BY MICHAEL C. JULIANO REPUBLICAN-AMERICAN
Waterbury, Saint Mary’s and three other hospitals in the state, including Bristol Hospital, are back to square one in their searches for a for-profit partner.
Dallas-based Tenet Healthcare Corp. announced Thursday it has abandoned plans to acquire the five hospitals in response to state regulators issuing draft decisions last week that placed nearly 70 conditions on the Waterbury Hospital deal.
The state Office of Health Care Access, or OHCA, imposed 47 conditions on the proposed 80/20 for-profit joint venture between Tenet and Waterbury Hospital, while the attorney general’s office placed 21 conditions on the deal. Both agencies planned to issue a final decision on the Waterbury Hospital deal next week, as well as a preliminary decision on Tenet’s acquisition of Saint Mary’s on Jan. 12.
“We respect the role the state regulators have in providing guidance and oversight to the health care industry, and understand the responsibility they take in discharging their duties,” Tenet said in a statement posted on its website. “Nonetheless, the extensive list of proposed conditions to be imposed on the Waterbury Hospital transaction, which is only the first of four transactions for which we’ve made applications, has led us to conclude that the approach to regulatory oversight in Connecticut would not enable Tenet to operate the hospitals successfully for the benefit of all stakeholders.”
As a result, Tenet said, it informed OHCA and the attorney general’s office it is withdrawing its applications to acquire Waterbury and Saint Mary’s hospitals, as well as Bristol Hospital and Eastern Connecticut Health Network, or ECHN, which consists of Manchester Memorial and Rockville General hospitals. Tenet had planned to enter into 80/20 joint-venture partnerships with Yale New Haven Health System in its proposed acquisition of both Bristol Hospital and ECHN.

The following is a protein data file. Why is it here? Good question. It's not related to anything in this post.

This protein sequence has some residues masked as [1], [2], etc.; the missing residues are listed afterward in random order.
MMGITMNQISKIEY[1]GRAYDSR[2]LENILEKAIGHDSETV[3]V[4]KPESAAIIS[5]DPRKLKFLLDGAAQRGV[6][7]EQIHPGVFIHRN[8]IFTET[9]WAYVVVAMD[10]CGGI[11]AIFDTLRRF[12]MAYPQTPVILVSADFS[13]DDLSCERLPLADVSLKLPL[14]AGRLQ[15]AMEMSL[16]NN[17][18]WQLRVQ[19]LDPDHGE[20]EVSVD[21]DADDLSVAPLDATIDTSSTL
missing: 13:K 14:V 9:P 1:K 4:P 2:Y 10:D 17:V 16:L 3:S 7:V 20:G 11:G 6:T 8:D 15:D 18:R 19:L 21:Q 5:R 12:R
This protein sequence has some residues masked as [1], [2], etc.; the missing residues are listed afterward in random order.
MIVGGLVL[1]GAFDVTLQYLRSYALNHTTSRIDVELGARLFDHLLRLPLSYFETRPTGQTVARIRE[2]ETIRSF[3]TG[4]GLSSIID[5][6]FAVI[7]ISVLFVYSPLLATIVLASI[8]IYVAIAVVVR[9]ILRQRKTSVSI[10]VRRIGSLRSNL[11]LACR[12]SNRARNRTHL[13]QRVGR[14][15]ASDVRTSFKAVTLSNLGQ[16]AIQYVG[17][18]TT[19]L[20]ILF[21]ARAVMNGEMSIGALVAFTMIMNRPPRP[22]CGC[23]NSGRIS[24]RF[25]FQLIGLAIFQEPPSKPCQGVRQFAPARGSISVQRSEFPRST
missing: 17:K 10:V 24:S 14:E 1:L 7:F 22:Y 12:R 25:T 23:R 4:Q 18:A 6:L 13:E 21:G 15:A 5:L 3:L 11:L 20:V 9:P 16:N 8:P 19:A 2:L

Attorney General George C. Jepsen said in a statement he does not believe his conditions, which focused on protecting the hospitals, contributed to Tenet’s decision.
“This decision raises substantial and immediate questions about the future of health care delivery in some of our communities,” he said. “Those questions deserve the closest attention of policymakers at the local and state levels.”
In public comments submitted earlier this week, Tenet objected to about 25 of the 47 conditions proposed by OHCA, and to another five from Jepsen’s office.
Among the OHCA conditions it objected to was a requirement for an independent monitor for five years after the deal closes to ensure Tenet follows the conditions. Tenet, which owns 80 hospitals nationwide, also objected to OHCA prohibiting it from reducing or moving any inpatient or outpatient services for five years.
THE CONDITIONS IMPOSED by the attorney general’s office Tenet objected to include that its $55 million capital commitment be spent exclusively on projects related directly to the hospital.
Darlene Stromstad, Waterbury Hospital’s president and CEO, said in a statement that it “was always a possibility that obstacles being placed in the way” of the deal might deter Tenet from moving forward with buying hospitals in the state.
“However, the conditions placed on the Waterbury transaction … were clearly one obstacle too many,” she said.